The stability of roadway surrounding rock-mass in underground mining plays a significant role in safety and high production, and can be easily influenced by the distribution and dynamic evolution of abutment pressure (Tan, 2012; Zhang, 2014). Qian et al. (1995, 1996) adopted key stratum theory and “voussior beam” hypothesis to study the interaction between overlying stratums movement and mining induced pressure. Xia et al. (2017) conducted numerical simulation of the whole process of longwall mining on stope pressure in underground mining using FLAC3D. Lai et al. (2014, 2016) studied the transformation mechanics of advanced abutment pressure through physical simulation. Hosseini et al. (2012, 2013) used passive seismic velocity tomography to analyze the variations of abutment pressure around the panel during coal mining. Ren et al. (2014) studied the dynamic feature of advanced abutment pressure in shallow mining through physical simulation，numerical simulation (FLAC3D) and in-situ observations. Xia et al. (2011) analyzed the wave form and inversion of the in-situ micro-seismic data obtained from a fixed mining face to determine the interaction between micro-seismic activities and advanced abutment pressure. Zhu et al. (2016) adopted micro-seismic monitoring technical for abutment pressure monitoring in coal mining. Jiang et al. (2002, 2006) analyzed the peak value of abutment pressure in coal mining through mechanical model on stope. Zhao et al. (2006) adopted ADINA finite element to discuss the range and peak value point of abutment pressure. Li et al. (2005) hold the view that the abutment pressure was consisted of static pressure and dynamic pressure. Zhou et al. (2016) used hollow inclusion strain cells measurement technique to get the evolution law of abutment pressure with mining face advancing. Zhang et al. (1994) studied the distribution law of abutment pressure with advanced support resistance. Pan et al. (2014, 2015) took the coal seam and immediate roof in front the mining face as elastic basement firstly, then used mechanical model to analyze the mechanical behavior of roof before periodic weighting.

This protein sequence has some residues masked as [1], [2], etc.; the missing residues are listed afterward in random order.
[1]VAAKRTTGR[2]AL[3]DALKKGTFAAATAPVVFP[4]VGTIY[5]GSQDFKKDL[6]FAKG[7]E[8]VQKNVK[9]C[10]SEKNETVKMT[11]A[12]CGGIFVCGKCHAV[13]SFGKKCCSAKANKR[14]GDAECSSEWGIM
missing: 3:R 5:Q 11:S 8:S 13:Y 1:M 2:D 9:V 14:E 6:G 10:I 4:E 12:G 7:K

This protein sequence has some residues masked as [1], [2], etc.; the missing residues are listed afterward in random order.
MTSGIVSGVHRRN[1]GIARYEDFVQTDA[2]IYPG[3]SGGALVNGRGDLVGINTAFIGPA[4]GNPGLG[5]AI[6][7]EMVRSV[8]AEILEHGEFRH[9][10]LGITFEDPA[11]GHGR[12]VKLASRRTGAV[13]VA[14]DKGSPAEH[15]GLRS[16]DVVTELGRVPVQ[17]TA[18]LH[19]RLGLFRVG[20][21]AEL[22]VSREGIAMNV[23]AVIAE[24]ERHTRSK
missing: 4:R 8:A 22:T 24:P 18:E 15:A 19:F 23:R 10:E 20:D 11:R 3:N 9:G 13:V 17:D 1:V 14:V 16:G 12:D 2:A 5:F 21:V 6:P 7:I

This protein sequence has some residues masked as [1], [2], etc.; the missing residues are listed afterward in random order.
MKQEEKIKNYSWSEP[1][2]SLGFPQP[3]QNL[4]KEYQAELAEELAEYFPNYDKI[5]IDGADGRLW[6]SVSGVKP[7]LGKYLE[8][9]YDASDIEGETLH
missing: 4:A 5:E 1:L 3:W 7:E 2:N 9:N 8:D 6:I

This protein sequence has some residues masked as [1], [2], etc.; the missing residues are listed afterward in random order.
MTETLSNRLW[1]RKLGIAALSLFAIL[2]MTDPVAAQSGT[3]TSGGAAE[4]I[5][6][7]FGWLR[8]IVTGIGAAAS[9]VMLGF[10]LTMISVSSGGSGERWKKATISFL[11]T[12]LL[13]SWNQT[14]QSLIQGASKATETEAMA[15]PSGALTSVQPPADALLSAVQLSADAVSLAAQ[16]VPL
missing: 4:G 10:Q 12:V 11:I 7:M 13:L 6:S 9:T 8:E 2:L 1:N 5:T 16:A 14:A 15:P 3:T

While mechanized mining operations are integral part of mining activities in soft rocks, drill and blast fragmentation method still dominates the hard rock mining operations. Mechanized fragmentation technology for hard rock mining should be robust, relatively small, and flexible; however, development of such system has been a challenge due to energy requirement of cutting hard rocks and the short life span of the cutters. These limitations strongly suggest the need for alternative solutions to reduce the energy requirement of hard rock failure. Actuated Disc Cutting (ADC) is a new dynamic cutting method, which uses disk-shape cutters attacking the rock in an undercutting mechanism. This new system dynamically actuates the cutter, while it is moved across the rock. Breaking the rock under direct tension, ADC consumes less energy for fragmenting rock than conventional methods, hence, reducing the overall power requirement of mechanical hard rock excavation. Introducing the characteristics of an ADC system, this paper summarizes the findings of an experimental study, which investigates the rock failure mechanism and the forces associated with the cutting process using a laboratory ADC test unit.
Application of mechanized cutting/fragmentation technologies in hard rock mining environment is impeded with the limitations of the existing technologies: being power, size, mobility, and cutter life. Overall there are two main classes of cutting tools: drag cutters, such as picks, which are used on road header type machines; and indenters, such as roller disc cutters, used on tunnel boring machines. Drag cutters are more efficient tools than indenters by directly encouraging tensile cracks when moved across the rock surface at a certain penetration depth. Indenter, however, are more wear resistant, due to the rolling mechanism of the cutter, while requiring higher forces for breaking the rock under compression induced tensile failure. Susceptibility to wear and failure has therefore limited the use of drag cutters to excavating low-to-medium strength and non-abrasive rocks (Ramezanzadeh and Hood, 2010); indenters, on the other hand, despite their need for very high thrust forces, have found widespread use in full-faced hard rock cutting of civil applications, where large and heavy machines can be used.